Last Name: Pollard Organization: Southern Environmental Law Center Locality: Chesterfield

The Southern Environmental Law Center strongly supports HJ542, which calls on the Department of Rail and Public Transportation to study transit equity and modernization in the Commonwealth. As the General Assembly has repeatedly recognized, public transit is a critical component of our state, regional, and local transportation networks. Transit provides a host of important benefits—including health, economic, environmental, and equity benefits. From access to jobs, educational opportunities and health services to reduced pollution to community development, transit is essential throughout the Commonwealth. And the current pandemic has underscored how necessary transit is for our essential workforce. The bottom line is that transit can provide clean, affordable, accessible, and reliable transportation options to all Virginians. However, it is also abundantly clear that our transit systems need significant improvement to significantly increase and enhance the benefits they provide. The study proposed by HJ542 will produce information necessary to understand the current situation and form the basis for action, by examining transit accessibility, adequacy of transit infrastructure, transit electrification, implementation of emerging technology, transit safety, and transit system engagement. Of particular importance, the study will emphasize transit services and engagement opportunities for underserved and underrepresented communities. Please pass HJ542. Thank you.

Last Name: Reveley Organization: RVA Rapid Transit Locality: Henrico

RVA Rapid Transit strongly supports HJ542. We are an organization dedicated to educating and advocating for regional public transportation across metro Richmond. This DRPT study would benefit the Richmond region and transit systems throughout the state, by highlighting the needs and opportunities for enhancing our transit networks and bolstering the significant and inclusive economic, environmental, and social benefits they bring. Thank you for your consideration. Grace and Peace.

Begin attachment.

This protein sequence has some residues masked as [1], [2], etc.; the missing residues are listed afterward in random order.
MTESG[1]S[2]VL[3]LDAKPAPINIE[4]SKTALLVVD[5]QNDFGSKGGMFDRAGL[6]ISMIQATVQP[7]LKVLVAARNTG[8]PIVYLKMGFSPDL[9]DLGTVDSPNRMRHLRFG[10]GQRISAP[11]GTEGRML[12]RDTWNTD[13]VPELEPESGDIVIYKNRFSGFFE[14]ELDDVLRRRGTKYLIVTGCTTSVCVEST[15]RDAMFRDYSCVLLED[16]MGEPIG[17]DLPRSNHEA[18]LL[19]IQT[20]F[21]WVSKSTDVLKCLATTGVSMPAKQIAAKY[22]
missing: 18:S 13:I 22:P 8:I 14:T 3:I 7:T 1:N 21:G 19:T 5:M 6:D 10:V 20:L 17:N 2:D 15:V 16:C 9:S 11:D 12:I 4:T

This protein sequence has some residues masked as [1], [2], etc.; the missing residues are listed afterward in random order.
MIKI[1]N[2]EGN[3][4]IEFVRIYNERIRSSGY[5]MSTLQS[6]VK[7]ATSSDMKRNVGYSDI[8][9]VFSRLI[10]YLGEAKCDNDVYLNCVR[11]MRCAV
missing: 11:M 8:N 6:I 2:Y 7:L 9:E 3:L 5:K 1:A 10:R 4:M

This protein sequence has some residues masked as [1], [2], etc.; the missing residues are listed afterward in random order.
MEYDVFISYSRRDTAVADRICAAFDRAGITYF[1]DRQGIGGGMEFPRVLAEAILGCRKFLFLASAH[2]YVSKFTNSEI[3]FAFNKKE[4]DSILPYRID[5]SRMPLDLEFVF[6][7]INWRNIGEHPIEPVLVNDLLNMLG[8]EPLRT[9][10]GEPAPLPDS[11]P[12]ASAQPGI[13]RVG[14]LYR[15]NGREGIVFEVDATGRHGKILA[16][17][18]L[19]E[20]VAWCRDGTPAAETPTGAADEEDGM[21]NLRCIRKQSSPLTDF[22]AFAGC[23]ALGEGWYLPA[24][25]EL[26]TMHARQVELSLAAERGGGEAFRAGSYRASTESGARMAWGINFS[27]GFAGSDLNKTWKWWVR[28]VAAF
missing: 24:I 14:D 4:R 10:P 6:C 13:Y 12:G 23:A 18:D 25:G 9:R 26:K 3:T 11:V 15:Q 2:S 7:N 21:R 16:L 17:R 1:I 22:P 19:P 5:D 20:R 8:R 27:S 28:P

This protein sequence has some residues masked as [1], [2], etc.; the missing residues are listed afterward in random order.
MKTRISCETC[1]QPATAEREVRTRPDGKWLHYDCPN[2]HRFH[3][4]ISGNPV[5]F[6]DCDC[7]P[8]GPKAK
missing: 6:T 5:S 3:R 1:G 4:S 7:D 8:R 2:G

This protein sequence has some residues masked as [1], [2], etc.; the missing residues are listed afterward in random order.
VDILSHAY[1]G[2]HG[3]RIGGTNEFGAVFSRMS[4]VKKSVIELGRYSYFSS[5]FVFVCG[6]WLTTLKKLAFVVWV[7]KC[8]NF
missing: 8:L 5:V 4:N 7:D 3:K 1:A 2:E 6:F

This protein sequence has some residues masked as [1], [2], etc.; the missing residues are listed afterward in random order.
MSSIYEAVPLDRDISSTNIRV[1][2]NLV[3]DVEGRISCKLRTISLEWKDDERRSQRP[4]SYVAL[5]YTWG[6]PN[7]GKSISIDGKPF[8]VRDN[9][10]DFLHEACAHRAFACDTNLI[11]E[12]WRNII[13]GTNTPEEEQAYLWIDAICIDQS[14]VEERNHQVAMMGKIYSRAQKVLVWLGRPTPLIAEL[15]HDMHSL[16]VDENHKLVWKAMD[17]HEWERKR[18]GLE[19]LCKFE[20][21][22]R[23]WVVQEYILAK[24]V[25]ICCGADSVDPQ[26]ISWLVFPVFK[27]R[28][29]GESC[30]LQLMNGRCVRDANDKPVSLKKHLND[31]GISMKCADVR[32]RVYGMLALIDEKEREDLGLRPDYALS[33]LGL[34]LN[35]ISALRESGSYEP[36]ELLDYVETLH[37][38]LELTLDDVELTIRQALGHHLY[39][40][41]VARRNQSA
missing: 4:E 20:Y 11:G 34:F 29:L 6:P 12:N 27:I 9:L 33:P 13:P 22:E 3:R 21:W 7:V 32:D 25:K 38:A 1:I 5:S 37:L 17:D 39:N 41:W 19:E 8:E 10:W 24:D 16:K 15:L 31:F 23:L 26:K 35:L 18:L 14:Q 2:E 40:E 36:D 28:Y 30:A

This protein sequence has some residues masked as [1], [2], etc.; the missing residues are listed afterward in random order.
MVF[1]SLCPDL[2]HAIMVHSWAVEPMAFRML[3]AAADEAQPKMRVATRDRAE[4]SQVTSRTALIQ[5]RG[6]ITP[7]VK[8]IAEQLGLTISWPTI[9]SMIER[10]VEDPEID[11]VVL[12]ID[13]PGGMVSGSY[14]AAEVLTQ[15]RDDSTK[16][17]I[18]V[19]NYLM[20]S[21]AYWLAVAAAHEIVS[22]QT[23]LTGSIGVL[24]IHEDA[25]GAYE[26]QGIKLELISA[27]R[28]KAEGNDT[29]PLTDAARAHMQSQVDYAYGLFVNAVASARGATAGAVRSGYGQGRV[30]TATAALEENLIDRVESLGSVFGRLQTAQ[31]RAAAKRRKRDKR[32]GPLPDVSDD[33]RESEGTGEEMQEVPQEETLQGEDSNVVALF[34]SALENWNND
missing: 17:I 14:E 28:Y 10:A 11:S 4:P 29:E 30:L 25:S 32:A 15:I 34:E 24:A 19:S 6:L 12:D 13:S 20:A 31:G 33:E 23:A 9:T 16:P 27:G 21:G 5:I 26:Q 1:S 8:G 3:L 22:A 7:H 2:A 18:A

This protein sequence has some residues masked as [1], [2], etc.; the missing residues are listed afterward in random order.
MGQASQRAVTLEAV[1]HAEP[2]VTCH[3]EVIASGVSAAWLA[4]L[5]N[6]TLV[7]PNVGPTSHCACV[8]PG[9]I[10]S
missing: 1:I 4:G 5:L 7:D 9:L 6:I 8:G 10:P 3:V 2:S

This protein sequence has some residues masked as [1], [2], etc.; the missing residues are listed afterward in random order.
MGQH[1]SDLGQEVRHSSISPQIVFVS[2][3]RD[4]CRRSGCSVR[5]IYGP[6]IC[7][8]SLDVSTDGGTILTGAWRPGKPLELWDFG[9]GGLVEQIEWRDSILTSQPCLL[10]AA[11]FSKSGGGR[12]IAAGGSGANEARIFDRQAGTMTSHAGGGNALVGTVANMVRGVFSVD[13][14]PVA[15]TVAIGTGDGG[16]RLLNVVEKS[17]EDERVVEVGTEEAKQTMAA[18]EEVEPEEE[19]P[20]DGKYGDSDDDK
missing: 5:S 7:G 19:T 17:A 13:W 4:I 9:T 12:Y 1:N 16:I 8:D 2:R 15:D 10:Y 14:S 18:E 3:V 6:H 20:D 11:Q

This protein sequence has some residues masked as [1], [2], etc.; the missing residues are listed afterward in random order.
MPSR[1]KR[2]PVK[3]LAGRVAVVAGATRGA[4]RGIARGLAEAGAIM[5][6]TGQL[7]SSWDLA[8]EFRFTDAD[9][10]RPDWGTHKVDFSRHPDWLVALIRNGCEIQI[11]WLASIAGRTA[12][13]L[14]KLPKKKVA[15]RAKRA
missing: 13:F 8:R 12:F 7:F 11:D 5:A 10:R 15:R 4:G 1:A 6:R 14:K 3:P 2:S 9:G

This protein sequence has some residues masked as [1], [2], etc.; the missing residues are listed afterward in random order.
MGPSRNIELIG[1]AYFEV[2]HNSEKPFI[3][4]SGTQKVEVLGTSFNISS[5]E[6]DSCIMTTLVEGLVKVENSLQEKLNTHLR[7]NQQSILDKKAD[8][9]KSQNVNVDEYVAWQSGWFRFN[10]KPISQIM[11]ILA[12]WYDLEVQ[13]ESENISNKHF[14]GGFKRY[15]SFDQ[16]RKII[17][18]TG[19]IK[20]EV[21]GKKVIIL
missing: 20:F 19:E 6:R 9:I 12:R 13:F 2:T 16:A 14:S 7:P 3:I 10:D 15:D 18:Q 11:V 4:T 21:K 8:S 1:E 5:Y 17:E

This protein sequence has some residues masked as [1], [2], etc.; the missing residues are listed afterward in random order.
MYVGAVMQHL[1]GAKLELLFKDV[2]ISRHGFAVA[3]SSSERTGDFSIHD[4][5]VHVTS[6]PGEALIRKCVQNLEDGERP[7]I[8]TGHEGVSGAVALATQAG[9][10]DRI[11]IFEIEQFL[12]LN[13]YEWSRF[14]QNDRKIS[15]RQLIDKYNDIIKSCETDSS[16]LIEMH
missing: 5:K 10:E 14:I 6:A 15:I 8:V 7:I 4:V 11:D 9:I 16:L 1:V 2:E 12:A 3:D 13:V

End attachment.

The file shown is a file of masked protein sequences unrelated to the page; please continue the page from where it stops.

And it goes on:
Last Name: Schwartz Organization: Coalition for Smarter Growth Locality: City of Richmond

HJ542 - McQuinn - Support The Coalition for Smarter Growth strongly supports HJ542, a study of transit equity and modernization in the Commonwealth. The pandemic has shown how critical transit, particularly bus transit, is to our essential workforce. Access to transit is critical for access to jobs and opportunity, and for community economic development. It is just as essential in rural areas as it is in urban and suburban communities. Yet, we know that in many parts of our state, our transit systems do not provide sufficient service to our essential workforce, low-income communities, and the elderly and disabled; and that the infrastructure is often inadequate. Bus stops lack benches and shelters, information systems can be improved. There is also much to do including engaging community members and riders. We need to start by having a clear understanding of the system needs and whether we are adequately serving our population. This study will provide that information. Thank you.

Last Name: Kelly Harris-Braxton Organization: Virginia First Cities Coalition Locality: City of Richmond

SUPPORT/HJ 542 - The Virginia First Cities Coalition supports a two year study of transit equity and modernization in the Commonwealth.

Last Name: Griffin Organization: New Virginia Majority Locality: Richmond